“If a parent comes in, or grandparent, and says, ‘you know my child is getting really bored with this and that, can you think of other toys that will stimulate them?’” Hagen said, “I will go, ‘Oh you know I am just ordering some new puzzles and games, let me give you a call in a couple weeks when they come in.’”

This customer service is simply unrealistic in a big box store. Hagen said she loves interacting with the children, parents, grandparents and everyone else that pops into her store. Watkins says especially in Morgantown, once you begin talking with customers, you find connections through friends, family, and other customers. You receive a special treatment when you shopping locally.

The economic factor that is at stake when deciding to shop locally versus a big box store is extremely important to consider. Deskins explained where your money goes when shopping local versus in a big box store which is portrayed in the figure below.

Screen Shot 2017-02-13 at 10.21.32 AM

“Anytime we spend money there is a multiplier effect,”said Deskins. This multiplier effect is much more beneficial to the local economy when the money is spent locally.

Ash Keane, the General Manager at the Mountain People’s Co-Op located in Downtown Morgantown, is passionate about letting the community know the importance of shopping local. Although local businesses do not typically generate as much revenue as big box stores, all of the money goes right back into the community. At the Co-Op, goods such as honey, syrup, produce, and more are sourced from local companies, this allows the company to put millions back into the local economy.

The Co-Op is a little different than other local businesses. “The community owns the Co-Op,” said Keane, “once you buy a membership, you’re a member-owner.” What does this mean? As a member-owner, you have stock in the company, and you get a dividend back as profit is made. “Member-owners get a true voice in what we stock in here and how we operate,” said Keane.

Keane expressed the struggles that come with competing with large grocery chains in the region, but their solid group of customers always seem to have their back. Although many of their clientele is from the ‘70s, students are quickly joining. Why? “People are just more aware of what they’re putting in their body, how it impacts the earth, and how it impacts the local landscape,” said Keane.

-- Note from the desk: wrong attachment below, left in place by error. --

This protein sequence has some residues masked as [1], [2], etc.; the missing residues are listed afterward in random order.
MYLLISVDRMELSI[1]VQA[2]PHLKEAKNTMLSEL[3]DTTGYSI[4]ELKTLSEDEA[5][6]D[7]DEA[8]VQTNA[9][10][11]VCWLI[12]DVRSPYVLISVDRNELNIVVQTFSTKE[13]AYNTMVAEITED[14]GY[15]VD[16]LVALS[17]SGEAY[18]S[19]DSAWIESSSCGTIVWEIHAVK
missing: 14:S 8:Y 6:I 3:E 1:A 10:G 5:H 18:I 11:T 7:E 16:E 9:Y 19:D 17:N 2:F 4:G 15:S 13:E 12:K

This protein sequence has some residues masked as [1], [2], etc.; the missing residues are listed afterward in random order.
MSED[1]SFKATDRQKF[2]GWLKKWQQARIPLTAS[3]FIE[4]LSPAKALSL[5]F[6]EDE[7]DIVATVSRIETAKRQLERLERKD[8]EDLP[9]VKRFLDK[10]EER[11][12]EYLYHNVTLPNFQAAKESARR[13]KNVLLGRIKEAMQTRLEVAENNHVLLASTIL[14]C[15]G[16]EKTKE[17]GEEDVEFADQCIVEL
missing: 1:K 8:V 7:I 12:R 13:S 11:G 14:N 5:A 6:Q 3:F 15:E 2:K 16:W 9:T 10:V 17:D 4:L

The biggest challenge is teaching unaware individuals about the importance of shopping at their business over their big box competitors, especially with the rise of “green” and “all natural” foods in the grocery stores. What is labeled “green” or “all natural” in Kroger or Giant Eagle would probably not pass the Co-Op’s standards. The Co-Op does research on each company before bringing their products into the store. Whether or not products are ordered is based on the company’s socio-economic responsibility.

You may be eating food sourced from the Co-Op when dining at local restaurants. “We do a lot of whole sales to local restaurants – supply them with coffee, tofu, those things that they really prefer to get through us,” said Keane, “It helps us create more buying power and it helps facilitate getting a good product.”

Keane says they are always trying to lend a helping hand to new and local businesses. Within the storefront, you will find a bakery, their own coffee line, artisan creations, jewelry, woodcarvings, essential oils, and clothes, a lot of which is made my individual community members who they support on an individual basis. This hospitable way of business has been a labor of love since 1975. More than 40 years later, there is no end in sight.